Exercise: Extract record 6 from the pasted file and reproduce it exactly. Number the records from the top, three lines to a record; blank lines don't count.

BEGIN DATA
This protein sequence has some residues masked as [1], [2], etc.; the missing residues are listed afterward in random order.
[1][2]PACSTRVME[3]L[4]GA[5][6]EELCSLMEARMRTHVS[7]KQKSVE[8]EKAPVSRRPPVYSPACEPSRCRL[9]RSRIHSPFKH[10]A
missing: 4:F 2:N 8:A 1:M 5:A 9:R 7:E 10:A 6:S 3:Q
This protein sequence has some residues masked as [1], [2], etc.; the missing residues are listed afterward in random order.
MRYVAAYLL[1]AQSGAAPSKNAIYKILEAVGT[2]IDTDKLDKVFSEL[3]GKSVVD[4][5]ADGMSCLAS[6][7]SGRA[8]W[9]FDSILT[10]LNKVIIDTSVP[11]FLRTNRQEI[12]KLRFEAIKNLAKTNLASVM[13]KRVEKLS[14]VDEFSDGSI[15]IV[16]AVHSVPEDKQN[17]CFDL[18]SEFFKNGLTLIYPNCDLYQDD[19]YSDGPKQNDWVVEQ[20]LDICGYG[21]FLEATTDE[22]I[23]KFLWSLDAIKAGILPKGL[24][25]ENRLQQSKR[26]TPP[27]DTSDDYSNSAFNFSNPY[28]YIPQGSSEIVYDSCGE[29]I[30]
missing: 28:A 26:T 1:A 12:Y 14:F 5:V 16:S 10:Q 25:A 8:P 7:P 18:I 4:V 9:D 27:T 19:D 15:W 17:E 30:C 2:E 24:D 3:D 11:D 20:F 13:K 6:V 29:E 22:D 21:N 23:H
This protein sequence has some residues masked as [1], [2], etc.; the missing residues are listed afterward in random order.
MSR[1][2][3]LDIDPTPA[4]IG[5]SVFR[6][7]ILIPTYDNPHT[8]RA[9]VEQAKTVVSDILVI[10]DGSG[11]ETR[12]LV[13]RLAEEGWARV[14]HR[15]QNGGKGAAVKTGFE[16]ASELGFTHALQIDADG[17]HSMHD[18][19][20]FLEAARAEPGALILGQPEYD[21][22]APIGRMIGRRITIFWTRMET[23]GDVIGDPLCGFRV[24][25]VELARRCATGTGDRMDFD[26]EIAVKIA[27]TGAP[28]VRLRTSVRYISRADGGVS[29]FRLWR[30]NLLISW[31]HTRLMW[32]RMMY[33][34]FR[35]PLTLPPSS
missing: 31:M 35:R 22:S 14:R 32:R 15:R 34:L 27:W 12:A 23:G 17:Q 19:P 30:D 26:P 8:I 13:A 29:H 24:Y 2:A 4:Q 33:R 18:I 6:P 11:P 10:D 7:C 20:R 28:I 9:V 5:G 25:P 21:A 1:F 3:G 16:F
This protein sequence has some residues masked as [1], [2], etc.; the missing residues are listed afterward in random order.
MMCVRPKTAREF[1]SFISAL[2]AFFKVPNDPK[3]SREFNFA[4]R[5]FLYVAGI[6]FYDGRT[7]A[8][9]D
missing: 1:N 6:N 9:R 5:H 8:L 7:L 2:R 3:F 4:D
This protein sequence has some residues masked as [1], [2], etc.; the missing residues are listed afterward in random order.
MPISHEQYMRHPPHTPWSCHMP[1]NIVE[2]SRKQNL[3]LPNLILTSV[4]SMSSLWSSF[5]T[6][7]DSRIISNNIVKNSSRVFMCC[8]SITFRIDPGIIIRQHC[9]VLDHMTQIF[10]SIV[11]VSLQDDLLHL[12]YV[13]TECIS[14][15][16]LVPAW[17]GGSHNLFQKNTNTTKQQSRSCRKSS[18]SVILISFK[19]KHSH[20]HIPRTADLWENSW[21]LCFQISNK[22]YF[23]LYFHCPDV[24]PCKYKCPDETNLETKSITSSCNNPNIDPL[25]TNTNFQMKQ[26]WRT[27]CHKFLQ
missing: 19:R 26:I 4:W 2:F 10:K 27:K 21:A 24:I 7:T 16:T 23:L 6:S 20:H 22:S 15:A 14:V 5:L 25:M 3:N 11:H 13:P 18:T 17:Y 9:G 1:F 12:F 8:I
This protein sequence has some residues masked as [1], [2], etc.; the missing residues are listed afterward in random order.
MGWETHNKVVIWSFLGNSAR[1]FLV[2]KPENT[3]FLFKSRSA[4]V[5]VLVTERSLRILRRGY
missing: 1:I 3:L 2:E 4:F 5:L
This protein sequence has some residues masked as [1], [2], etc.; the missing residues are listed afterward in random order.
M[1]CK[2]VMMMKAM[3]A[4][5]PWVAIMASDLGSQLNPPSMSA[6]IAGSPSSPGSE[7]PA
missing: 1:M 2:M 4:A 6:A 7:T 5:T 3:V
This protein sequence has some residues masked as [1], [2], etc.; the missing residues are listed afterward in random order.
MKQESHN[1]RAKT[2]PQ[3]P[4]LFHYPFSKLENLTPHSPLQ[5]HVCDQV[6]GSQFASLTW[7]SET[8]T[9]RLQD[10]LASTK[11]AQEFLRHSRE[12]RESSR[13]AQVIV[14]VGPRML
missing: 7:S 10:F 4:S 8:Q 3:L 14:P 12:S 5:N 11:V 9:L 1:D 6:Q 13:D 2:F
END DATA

This protein sequence has some residues masked as [1], [2], etc.; the missing residues are listed afterward in random order.
MGWETHNKVVIWSFLGNSAR[1]FLV[2]KPENT[3]FLFKSRSA[4]V[5]VLVTERSLRILRRGY
missing: 1:I 3:L 2:E 4:F 5:L